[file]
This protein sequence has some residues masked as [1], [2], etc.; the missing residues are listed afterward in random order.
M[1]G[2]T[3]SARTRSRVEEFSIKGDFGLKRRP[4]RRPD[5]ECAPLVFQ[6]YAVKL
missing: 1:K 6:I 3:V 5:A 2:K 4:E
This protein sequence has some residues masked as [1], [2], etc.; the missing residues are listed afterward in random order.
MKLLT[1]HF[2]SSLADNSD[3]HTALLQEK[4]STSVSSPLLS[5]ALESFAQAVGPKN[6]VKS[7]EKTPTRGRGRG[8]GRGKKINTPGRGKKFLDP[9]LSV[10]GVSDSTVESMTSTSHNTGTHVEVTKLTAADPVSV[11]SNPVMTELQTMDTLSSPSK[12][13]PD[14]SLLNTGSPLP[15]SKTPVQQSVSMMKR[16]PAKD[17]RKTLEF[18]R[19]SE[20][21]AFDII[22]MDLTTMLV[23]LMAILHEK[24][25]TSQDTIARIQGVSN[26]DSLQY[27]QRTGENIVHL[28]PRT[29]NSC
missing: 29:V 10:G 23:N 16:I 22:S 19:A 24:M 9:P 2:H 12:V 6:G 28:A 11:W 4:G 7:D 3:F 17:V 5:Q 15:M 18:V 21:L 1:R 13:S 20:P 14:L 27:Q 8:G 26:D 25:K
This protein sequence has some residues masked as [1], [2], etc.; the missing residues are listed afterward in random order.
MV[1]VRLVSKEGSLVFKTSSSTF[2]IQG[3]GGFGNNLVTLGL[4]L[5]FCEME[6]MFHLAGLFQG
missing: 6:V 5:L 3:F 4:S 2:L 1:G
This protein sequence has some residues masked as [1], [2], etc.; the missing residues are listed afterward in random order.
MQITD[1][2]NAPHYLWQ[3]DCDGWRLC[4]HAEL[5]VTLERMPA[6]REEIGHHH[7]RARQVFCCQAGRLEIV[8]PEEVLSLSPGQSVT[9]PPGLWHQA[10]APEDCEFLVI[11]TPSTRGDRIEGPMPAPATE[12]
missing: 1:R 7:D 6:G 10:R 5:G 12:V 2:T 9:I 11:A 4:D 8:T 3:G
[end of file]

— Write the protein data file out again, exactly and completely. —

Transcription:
This protein sequence has some residues masked as [1], [2], etc.; the missing residues are listed afterward in random order.
M[1]G[2]T[3]SARTRSRVEEFSIKGDFGLKRRP[4]RRPD[5]ECAPLVFQ[6]YAVKL
missing: 1:K 6:I 3:V 5:A 2:K 4:E
This protein sequence has some residues masked as [1], [2], etc.; the missing residues are listed afterward in random order.
MKLLT[1]HF[2]SSLADNSD[3]HTALLQEK[4]STSVSSPLLS[5]ALESFAQAVGPKN[6]VKS[7]EKTPTRGRGRG[8]GRGKKINTPGRGKKFLDP[9]LSV[10]GVSDSTVESMTSTSHNTGTHVEVTKLTAADPVSV[11]SNPVMTELQTMDTLSSPSK[12][13]PD[14]SLLNTGSPLP[15]SKTPVQQSVSMMKR[16]PAKD[17]RKTLEF[18]R[19]SE[20][21]AFDII[22]MDLTTMLV[23]LMAILHEK[24][25]TSQDTIARIQGVSN[26]DSLQY[27]QRTGENIVHL[28]PRT[29]NSC
missing: 29:V 10:G 23:N 16:I 22:S 19:A 24:M 9:P 2:H 12:V 6:G 28:A 11:W 4:G 7:D 3:F 17:V 5:Q 15:M 18:V 21:L 1:R 13:S 20:P 14:L 27:Q 8:G 26:D 25:K
This protein sequence has some residues masked as [1], [2], etc.; the missing residues are listed afterward in random order.
MV[1]VRLVSKEGSLVFKTSSSTF[2]IQG[3]GGFGNNLVTLGL[4]L[5]FCEME[6]MFHLAGLFQG
missing: 6:V 5:L 3:F 4:S 2:L 1:G
This protein sequence has some residues masked as [1], [2], etc.; the missing residues are listed afterward in random order.
MQITD[1][2]NAPHYLWQ[3]DCDGWRLC[4]HAEL[5]VTLERMPA[6]REEIGHHH[7]RARQVFCCQAGRLEIV[8]PEEVLSLSPGQSVT[9]PPGLWHQA[10]APEDCEFLVI[11]TPSTRGDRIEGPMPAPATE[12]
missing: 1:R 7:D 6:G 10:R 5:G 12:V 2:T 9:I 11:A 4:D 8:T 3:G